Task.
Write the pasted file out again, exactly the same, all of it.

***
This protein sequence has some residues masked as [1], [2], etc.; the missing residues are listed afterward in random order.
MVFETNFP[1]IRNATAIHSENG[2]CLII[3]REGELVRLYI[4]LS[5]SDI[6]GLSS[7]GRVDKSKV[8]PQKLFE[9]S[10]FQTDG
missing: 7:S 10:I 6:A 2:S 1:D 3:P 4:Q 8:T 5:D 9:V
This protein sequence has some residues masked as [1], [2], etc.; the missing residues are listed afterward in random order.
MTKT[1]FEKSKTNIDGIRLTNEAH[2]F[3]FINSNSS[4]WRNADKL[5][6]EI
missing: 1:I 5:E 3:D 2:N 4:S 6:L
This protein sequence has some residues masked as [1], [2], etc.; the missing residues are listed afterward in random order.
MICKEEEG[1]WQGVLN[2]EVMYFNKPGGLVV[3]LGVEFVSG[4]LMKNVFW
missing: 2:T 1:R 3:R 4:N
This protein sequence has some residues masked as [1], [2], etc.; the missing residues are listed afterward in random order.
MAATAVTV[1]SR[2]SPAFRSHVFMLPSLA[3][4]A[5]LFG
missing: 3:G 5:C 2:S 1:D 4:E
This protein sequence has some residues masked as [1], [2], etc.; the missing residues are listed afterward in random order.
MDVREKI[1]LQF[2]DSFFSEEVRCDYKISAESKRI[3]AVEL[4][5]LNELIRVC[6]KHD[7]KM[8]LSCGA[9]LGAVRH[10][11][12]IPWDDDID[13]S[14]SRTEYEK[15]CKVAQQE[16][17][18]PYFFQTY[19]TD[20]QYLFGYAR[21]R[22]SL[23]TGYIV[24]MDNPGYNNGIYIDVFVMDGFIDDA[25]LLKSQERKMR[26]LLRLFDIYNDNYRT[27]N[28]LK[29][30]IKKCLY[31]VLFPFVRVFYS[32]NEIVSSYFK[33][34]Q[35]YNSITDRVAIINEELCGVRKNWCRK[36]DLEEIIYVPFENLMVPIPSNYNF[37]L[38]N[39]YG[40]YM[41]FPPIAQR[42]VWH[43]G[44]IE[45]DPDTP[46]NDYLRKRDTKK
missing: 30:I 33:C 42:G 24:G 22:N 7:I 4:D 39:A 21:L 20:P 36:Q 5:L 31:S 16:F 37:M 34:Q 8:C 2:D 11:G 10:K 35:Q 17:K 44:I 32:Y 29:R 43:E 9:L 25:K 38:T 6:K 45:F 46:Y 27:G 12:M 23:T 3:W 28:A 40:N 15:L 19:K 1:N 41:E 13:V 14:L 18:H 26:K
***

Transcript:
This protein sequence has some residues masked as [1], [2], etc.; the missing residues are listed afterward in random order.
MVFETNFP[1]IRNATAIHSENG[2]CLII[3]REGELVRLYI[4]LS[5]SDI[6]GLSS[7]GRVDKSKV[8]PQKLFE[9]S[10]FQTDG
missing: 7:S 10:I 6:A 2:S 1:D 3:P 4:Q 8:T 5:D 9:V
This protein sequence has some residues masked as [1], [2], etc.; the missing residues are listed afterward in random order.
MTKT[1]FEKSKTNIDGIRLTNEAH[2]F[3]FINSNSS[4]WRNADKL[5][6]EI
missing: 1:I 5:E 3:D 2:N 4:S 6:L
This protein sequence has some residues masked as [1], [2], etc.; the missing residues are listed afterward in random order.
MICKEEEG[1]WQGVLN[2]EVMYFNKPGGLVV[3]LGVEFVSG[4]LMKNVFW
missing: 2:T 1:R 3:R 4:N
This protein sequence has some residues masked as [1], [2], etc.; the missing residues are listed afterward in random order.
MAATAVTV[1]SR[2]SPAFRSHVFMLPSLA[3][4]A[5]LFG
missing: 3:G 5:C 2:S 1:D 4:E
This protein sequence has some residues masked as [1], [2], etc.; the missing residues are listed afterward in random order.
MDVREKI[1]LQF[2]DSFFSEEVRCDYKISAESKRI[3]AVEL[4][5]LNELIRVC[6]KHD[7]KM[8]LSCGA[9]LGAVRH[10][11][12]IPWDDDID[13]S[14]SRTEYEK[15]CKVAQQE[16][17][18]PYFFQTY[19]TD[20]QYLFGYAR[21]R[22]SL[23]TGYIV[24]MDNPGYNNGIYIDVFVMDGFIDDA[25]LLKSQERKMR[26]LLRLFDIYNDNYRT[27]N[28]LK[29][30]IKKCLY[31]VLFPFVRVFYS[32]NEIVSSYFK[33][34]Q[35]YNSITDRVAIINEELCGVRKNWCRK[36]DLEEIIYVPFENLMVPIPSNYNF[37]L[38]N[39]YG[40]YM[41]FPPIAQR[42]VWH[43]G[44]IE[45]DPDTP[46]NDYLRKRDTKK
missing: 30:I 33:C 42:G 24:G 22:N 7:I 4:D 39:A 21:L 20:P 36:Q 5:L 31:S 16:F 37:M 34:Q 8:C 2:D 11:G 10:K 35:Q 17:K 44:I 32:Y 29:R 43:E 9:L 25:K 38:T 6:K 45:F 46:Y 27:G 12:M 23:T 3:W 28:A 40:N 15:L 19:K 1:N 41:E 13:V 14:L 18:H 26:K